Outgrowing Your Friends Doesn’t Make You a Bad Person
Growing Apart From People is Sad but Sometimes Necessary
From about ages 5 to 11, I had three or four best friends and they all lived on my street. We did everything together. Our summers were spent playing stick ball or manhunt and during the winter we occupied ourselves by going sledding and having snowball fights. Oh, to be a kid again.
All of them went to a different school than I did, as all their parents sent them to Catholic school and I attended Forrest Edwin Elementary.
I made some great friends at school from first to fifth grade but I always knew my true ride or dies were back on Vista Street. To further complicate the friendship though, all my Catholic school friends on my block got to go right home after school let out, while I had to go to Forrest’s daycare program until my Dad was done work around 6. Still though, they were my best friends so we made it work. I didn’t get to see much of them during the school week but we certainly made the most of the time we had on weekends and throughout summer.
As close as I was to the three or four kids I grew up with on my street, by the time I made it to sixth grade and moved onto middle school, it seemed like so much had changed between us — and not just on my end.
I was really into skateboarding and only one of my friends from my street were. Skateboarding was the first of many factors that led to me outgrowing the first group of friends I ever had.
They were going to school dances I wasn’t allowed to attend since I wasn’t a student at St. Matthew’s. They were getting invites to parties from kids they went to school with that I never met. Life happened and we all went our separate ways. I think I felt bad about this for awhile, like it was my fault.
The casual hellos as we passed by each other eventually faded and pretty soon, people who were once my absolute best friends in the entire world — my only friends at one point — became strangers to me.
As silly as it may sound, I’m glad the one friend who still lived on the block and I finally started saying hi when we seen each other, before I finally moved off the street for good a few months ago. I’ll always cherish those memories I have with that group of childhood friends of mine and I wish them nothing but the best.
This same thing has happened to me, time and time again over the years. I get really close with a group of friends for five to ten years and then slowly but surely, one by one, we all seem to go our separate ways. Some have remained closer with a few than they have with others, myself included. But for the most part, we’ve all just kind of moved forward with our lives, no hard feelings.
When this happens, people typically look for answers or assume the worst. We’re naturally somewhat insecure about ourselves and judgmental of others, as human beings. We wonder if it’s something we said or did that caused the distance, a slight the other never spoke up about perhaps.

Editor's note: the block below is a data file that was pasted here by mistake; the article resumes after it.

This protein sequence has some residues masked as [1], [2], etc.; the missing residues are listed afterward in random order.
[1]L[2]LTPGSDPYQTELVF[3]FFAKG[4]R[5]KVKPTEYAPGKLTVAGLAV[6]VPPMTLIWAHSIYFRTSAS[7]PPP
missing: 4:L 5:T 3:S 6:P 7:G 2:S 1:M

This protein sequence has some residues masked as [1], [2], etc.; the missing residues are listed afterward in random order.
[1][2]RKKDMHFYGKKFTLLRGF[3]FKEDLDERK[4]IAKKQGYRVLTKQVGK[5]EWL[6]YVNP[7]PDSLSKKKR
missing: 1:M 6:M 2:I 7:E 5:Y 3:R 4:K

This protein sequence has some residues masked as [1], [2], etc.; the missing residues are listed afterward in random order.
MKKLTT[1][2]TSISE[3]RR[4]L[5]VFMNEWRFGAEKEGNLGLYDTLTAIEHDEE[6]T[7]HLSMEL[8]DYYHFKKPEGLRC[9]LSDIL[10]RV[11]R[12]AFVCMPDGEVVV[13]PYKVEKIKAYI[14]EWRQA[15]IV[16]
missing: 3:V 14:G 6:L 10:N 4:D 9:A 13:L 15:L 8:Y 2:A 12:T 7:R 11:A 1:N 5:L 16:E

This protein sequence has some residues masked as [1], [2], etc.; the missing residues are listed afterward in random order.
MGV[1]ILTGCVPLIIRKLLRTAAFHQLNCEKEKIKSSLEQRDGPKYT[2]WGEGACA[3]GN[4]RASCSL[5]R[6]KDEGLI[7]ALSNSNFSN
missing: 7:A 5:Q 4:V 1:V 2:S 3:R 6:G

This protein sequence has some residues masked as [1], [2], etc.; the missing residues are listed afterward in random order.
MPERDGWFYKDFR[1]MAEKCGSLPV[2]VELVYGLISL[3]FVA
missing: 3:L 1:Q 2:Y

But often, the explanation is much simpler and less personal — which is It’s just a part of life.
We grow up, we get new jobs and phone numbers. We move, meet new people, and start new businesses. We get married, have kids and meet more people. We get depressed, divorced and have a mid life crisis.
Maintaining friendships throughout all life throws at us, is often a test of friendship itself. A natural selection system of friendship, if you will. The strong ones survive and the weak ones get killed off. Survival of the fittest.
There are also friends, who you’re better off outgrowing. Some people never grow up. They’re doing the same thing today as they were when they were sixteen years old — because sadly, they’re no different than they were then. Without the growth that happens that causes casual and even good friends to go separate ways, you end up as one of these people. We all have that “friend”.
The one who is still focused on drama, gossip and nonsense. They have nothing going on for them and no hopes or goals for the future. They’ve settled in life and blame everyone but themselves for where they’re at. Many of them still hold onto old romances from when they were a teen. They’re still fixated on an ex who’s happily married with children, because they never matured emotionally beyond those high school hallways.
To not outgrow these people — or simply cut them off — is one of the worst mistakes you can make. Get rid of the “I can never catch a break” friends.
However, people will come into your life who you envision being around forever. While a handful of them may be, the majority won’t. Sometimes there’s reasons for it but more often than not, it’s just what naturally occurs as our lives evolve. Though sad, it’s usually a sign of progress for both parties.
If I have less time to sit around and bullshit with my buddies, that’s a good sign. It means I’m growing, in some other aspect of my life — be it socially romantically or financially. Friends who aren’t happy for you when this happens, probably aren’t friends to begin with.
And the absolute truth is, we make time for the people in our lives who matter, no matter what. People hold onto the friendships they cherish most.
A sign of a strong and healthy friendship and relationship of any kind is when the other person is able to grow with you. When they can be happy for all you’ve accomplished and survived as a person, without quietly tallying up how many times they’ve called and gotten your voicemail. This is how friendships and relationships grow as well. Unfortunately though, some aren’t meant to grow together and grow apart instead.